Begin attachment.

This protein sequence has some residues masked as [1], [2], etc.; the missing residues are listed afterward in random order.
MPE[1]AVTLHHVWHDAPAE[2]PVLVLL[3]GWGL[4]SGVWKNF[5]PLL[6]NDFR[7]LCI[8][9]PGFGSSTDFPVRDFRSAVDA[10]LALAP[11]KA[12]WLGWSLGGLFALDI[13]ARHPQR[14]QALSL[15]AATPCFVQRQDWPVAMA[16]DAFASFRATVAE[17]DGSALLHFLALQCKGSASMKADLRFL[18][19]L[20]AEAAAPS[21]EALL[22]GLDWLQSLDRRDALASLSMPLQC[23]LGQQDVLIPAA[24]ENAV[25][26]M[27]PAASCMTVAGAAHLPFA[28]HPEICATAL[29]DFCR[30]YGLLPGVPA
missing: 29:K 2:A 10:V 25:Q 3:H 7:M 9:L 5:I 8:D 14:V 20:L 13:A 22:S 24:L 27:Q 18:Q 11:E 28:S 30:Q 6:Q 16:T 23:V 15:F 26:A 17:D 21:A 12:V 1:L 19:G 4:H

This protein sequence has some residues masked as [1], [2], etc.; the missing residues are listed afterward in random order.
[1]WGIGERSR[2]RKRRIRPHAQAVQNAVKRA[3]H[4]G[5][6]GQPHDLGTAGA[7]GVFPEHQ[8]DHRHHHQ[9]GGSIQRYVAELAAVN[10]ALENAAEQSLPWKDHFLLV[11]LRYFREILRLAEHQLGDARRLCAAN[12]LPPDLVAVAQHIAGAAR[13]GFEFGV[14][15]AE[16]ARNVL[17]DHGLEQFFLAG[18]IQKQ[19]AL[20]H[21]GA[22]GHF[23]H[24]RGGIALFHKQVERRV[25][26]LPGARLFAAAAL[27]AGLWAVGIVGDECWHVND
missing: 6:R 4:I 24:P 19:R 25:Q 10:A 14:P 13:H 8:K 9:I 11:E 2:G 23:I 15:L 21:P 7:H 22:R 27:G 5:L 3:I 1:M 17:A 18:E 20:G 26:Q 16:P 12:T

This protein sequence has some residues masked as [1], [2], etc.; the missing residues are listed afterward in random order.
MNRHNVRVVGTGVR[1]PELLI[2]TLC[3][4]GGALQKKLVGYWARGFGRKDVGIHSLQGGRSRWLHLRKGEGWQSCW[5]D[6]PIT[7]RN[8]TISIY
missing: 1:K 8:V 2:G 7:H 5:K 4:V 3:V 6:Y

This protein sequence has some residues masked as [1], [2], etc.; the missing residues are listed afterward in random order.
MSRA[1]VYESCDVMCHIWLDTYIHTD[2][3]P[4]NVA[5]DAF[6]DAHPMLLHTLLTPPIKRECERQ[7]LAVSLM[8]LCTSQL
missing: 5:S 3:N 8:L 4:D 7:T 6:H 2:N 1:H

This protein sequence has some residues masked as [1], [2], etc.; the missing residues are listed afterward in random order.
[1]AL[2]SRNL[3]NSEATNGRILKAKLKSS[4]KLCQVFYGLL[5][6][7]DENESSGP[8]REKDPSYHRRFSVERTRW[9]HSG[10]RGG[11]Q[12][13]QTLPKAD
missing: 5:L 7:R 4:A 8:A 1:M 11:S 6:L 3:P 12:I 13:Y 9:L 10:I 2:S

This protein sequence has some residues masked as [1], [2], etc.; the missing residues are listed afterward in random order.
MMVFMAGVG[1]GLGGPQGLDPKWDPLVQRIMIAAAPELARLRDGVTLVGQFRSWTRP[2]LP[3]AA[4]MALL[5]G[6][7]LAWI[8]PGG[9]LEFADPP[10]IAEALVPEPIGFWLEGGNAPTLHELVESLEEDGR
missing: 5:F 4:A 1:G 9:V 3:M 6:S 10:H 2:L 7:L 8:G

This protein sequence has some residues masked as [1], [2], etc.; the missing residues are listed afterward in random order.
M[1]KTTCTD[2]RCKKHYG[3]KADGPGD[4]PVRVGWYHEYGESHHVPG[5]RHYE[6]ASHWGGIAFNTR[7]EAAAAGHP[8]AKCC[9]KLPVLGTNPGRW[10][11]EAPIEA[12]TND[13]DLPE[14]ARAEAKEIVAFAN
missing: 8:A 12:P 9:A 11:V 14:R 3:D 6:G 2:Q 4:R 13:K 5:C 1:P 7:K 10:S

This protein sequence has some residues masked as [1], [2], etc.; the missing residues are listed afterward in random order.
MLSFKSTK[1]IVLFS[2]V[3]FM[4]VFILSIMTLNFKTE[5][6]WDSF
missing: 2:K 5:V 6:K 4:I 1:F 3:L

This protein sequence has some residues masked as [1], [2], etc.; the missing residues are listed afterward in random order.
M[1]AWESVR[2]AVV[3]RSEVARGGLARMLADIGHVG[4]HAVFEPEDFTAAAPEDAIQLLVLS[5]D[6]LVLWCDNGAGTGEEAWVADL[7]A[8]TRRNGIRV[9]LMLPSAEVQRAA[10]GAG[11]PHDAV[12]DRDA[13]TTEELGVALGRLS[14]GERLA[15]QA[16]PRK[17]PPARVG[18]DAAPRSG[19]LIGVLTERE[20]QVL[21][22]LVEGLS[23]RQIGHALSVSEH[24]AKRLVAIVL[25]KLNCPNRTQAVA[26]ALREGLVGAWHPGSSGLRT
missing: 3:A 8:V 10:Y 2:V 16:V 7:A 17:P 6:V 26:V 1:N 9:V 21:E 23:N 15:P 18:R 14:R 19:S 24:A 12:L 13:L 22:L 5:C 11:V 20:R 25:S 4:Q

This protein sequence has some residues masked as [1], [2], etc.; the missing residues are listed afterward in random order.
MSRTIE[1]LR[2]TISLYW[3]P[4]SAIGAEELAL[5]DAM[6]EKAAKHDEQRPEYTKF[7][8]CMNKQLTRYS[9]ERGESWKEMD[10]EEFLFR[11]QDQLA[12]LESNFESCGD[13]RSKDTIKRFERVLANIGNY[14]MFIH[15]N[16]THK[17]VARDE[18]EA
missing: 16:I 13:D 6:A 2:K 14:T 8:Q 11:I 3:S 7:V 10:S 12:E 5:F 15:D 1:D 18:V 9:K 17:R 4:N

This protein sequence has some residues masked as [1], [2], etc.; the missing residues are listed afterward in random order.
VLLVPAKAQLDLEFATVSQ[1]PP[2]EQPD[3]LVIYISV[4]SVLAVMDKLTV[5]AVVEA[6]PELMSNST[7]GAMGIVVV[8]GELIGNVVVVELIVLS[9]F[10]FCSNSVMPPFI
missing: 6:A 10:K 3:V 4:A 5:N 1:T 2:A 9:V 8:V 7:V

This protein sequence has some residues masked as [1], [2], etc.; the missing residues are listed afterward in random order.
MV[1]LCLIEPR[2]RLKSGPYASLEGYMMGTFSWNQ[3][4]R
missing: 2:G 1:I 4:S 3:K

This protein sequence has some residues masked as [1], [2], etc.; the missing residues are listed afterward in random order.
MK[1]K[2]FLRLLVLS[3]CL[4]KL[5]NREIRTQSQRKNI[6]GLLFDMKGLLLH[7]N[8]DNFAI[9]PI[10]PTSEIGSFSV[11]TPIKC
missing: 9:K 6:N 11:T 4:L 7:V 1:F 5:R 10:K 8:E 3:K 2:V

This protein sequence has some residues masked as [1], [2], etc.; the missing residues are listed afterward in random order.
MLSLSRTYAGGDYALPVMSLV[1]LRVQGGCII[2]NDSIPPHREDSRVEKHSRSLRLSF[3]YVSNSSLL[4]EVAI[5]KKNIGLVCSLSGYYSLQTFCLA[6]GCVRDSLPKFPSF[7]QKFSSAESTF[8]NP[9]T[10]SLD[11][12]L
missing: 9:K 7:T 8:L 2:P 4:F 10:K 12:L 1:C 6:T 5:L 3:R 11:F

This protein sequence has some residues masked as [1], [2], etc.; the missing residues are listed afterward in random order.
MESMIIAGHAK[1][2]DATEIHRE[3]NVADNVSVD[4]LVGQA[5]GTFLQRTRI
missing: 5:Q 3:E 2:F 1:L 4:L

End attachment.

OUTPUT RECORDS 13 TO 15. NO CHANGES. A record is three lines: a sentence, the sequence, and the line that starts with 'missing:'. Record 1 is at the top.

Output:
This protein sequence has some residues masked as [1], [2], etc.; the missing residues are listed afterward in random order.
MK[1]K[2]FLRLLVLS[3]CL[4]KL[5]NREIRTQSQRKNI[6]GLLFDMKGLLLH[7]N[8]DNFAI[9]PI[10]PTSEIGSFSV[11]TPIKC
missing: 9:K 6:N 11:T 4:L 7:V 1:F 5:R 10:K 8:E 3:K 2:V

This protein sequence has some residues masked as [1], [2], etc.; the missing residues are listed afterward in random order.
MLSLSRTYAGGDYALPVMSLV[1]LRVQGGCII[2]NDSIPPHREDSRVEKHSRSLRLSF[3]YVSNSSLL[4]EVAI[5]KKNIGLVCSLSGYYSLQTFCLA[6]GCVRDSLPKFPSF[7]QKFSSAESTF[8]NP[9]T[10]SLD[11][12]L
missing: 9:K 7:T 8:L 2:P 4:F 10:K 12:L 1:C 6:T 5:L 3:R 11:F

This protein sequence has some residues masked as [1], [2], etc.; the missing residues are listed afterward in random order.
MESMIIAGHAK[1][2]DATEIHRE[3]NVADNVSVD[4]LVGQA[5]GTFLQRTRI
missing: 5:Q 3:E 2:F 1:L 4:L